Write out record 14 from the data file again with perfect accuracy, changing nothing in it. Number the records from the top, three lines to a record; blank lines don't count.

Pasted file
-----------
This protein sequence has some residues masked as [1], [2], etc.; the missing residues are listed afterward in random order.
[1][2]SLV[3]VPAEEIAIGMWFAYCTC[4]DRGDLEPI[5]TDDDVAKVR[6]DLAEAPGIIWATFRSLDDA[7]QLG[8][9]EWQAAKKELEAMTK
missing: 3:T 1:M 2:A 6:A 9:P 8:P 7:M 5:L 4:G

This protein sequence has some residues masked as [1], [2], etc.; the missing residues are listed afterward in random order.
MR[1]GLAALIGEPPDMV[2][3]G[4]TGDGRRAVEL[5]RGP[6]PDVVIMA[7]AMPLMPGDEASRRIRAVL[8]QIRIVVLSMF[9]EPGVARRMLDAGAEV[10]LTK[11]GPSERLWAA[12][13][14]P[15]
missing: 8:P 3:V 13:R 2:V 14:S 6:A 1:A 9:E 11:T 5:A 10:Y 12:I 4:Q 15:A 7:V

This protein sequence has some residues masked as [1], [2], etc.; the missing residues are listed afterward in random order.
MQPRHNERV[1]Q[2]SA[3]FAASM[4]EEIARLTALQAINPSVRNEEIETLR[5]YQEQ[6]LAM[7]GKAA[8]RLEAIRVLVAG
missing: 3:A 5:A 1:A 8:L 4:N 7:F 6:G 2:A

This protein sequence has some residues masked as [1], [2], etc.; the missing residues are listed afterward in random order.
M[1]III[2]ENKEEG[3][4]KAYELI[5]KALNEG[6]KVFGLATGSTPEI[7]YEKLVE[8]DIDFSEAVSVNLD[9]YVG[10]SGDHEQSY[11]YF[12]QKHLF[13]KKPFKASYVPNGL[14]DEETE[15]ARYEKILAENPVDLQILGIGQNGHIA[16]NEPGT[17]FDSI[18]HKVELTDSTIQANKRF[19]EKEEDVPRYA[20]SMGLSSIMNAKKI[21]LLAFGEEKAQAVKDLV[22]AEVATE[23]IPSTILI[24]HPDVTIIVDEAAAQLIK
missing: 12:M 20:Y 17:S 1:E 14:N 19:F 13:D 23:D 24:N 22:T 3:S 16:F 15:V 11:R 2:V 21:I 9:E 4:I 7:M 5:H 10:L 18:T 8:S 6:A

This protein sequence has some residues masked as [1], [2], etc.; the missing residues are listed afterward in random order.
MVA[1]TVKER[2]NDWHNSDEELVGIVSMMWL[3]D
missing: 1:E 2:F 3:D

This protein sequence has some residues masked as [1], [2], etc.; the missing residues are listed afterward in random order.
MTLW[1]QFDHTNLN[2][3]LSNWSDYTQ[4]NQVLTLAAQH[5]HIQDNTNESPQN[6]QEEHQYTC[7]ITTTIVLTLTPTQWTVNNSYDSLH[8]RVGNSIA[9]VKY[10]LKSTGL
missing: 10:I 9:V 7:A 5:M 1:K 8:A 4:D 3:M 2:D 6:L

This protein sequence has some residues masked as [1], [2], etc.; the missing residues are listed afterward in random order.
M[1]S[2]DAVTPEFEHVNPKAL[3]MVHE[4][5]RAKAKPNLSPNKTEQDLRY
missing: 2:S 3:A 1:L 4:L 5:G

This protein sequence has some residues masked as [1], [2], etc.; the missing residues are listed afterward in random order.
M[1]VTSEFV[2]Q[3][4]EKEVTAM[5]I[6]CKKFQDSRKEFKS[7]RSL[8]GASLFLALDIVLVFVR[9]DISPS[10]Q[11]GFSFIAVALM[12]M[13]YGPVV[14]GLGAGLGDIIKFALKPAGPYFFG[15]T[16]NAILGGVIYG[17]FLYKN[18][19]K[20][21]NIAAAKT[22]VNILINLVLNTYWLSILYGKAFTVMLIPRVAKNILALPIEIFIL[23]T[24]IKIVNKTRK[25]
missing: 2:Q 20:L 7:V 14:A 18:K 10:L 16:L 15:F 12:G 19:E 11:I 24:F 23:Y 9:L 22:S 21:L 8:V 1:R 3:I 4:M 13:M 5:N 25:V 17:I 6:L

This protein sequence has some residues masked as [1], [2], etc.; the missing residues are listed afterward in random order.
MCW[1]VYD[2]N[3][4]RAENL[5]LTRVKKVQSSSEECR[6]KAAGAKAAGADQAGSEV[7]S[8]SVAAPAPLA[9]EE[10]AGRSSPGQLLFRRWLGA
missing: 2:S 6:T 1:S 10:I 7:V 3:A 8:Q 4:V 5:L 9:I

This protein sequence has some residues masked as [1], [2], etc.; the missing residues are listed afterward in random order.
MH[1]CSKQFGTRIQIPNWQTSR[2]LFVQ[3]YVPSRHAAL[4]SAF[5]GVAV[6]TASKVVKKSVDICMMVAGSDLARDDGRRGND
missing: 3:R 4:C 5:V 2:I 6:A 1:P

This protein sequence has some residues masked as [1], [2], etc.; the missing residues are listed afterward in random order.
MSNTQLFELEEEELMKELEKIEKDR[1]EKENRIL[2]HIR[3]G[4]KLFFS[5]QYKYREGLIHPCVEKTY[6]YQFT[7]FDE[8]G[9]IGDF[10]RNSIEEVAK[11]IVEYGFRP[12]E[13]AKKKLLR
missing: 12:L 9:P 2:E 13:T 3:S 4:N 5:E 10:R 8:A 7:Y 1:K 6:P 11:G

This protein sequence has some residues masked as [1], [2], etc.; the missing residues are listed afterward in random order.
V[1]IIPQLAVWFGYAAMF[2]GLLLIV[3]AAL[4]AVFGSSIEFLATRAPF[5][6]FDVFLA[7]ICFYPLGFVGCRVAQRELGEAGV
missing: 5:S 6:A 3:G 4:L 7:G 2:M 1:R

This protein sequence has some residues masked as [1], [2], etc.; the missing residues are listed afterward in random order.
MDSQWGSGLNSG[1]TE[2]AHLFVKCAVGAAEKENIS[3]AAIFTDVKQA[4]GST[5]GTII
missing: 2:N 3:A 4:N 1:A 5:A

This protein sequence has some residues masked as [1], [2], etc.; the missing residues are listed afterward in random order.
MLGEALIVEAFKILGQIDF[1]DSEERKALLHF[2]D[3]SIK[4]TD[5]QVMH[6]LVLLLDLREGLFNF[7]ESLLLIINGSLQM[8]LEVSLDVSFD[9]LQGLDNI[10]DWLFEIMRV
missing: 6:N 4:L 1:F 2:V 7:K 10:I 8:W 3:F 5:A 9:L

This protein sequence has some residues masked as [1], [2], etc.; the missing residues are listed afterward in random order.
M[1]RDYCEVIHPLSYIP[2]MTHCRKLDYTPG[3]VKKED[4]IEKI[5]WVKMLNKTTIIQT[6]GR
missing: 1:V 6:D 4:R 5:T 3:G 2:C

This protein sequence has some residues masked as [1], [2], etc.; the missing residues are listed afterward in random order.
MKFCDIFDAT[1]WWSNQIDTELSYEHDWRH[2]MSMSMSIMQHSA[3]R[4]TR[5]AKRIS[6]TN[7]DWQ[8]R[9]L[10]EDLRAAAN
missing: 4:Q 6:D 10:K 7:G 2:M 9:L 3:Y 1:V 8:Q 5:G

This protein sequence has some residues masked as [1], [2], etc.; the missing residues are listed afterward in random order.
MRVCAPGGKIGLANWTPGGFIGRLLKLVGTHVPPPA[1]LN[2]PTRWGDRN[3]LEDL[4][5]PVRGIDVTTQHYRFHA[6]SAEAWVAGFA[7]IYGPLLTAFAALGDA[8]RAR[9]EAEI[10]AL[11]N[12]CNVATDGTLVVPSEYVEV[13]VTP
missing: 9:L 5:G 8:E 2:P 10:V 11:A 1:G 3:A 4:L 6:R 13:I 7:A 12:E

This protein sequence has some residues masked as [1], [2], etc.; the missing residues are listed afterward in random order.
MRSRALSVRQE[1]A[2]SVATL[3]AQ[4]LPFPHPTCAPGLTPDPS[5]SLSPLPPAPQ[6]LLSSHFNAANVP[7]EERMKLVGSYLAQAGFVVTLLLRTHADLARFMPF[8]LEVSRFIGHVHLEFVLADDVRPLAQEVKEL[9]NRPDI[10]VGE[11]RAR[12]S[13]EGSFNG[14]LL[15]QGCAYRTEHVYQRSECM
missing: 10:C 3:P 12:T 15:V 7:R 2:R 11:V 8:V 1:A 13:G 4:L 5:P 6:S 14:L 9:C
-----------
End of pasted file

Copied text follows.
This protein sequence has some residues masked as [1], [2], etc.; the missing residues are listed afterward in random order.
MLGEALIVEAFKILGQIDF[1]DSEERKALLHF[2]D[3]SIK[4]TD[5]QVMH[6]LVLLLDLREGLFNF[7]ESLLLIINGSLQM[8]LEVSLDVSFD[9]LQGLDNI[10]DWLFEIMRV
missing: 6:N 4:L 1:F 2:V 7:K 10:I 8:W 3:F 5:A 9:L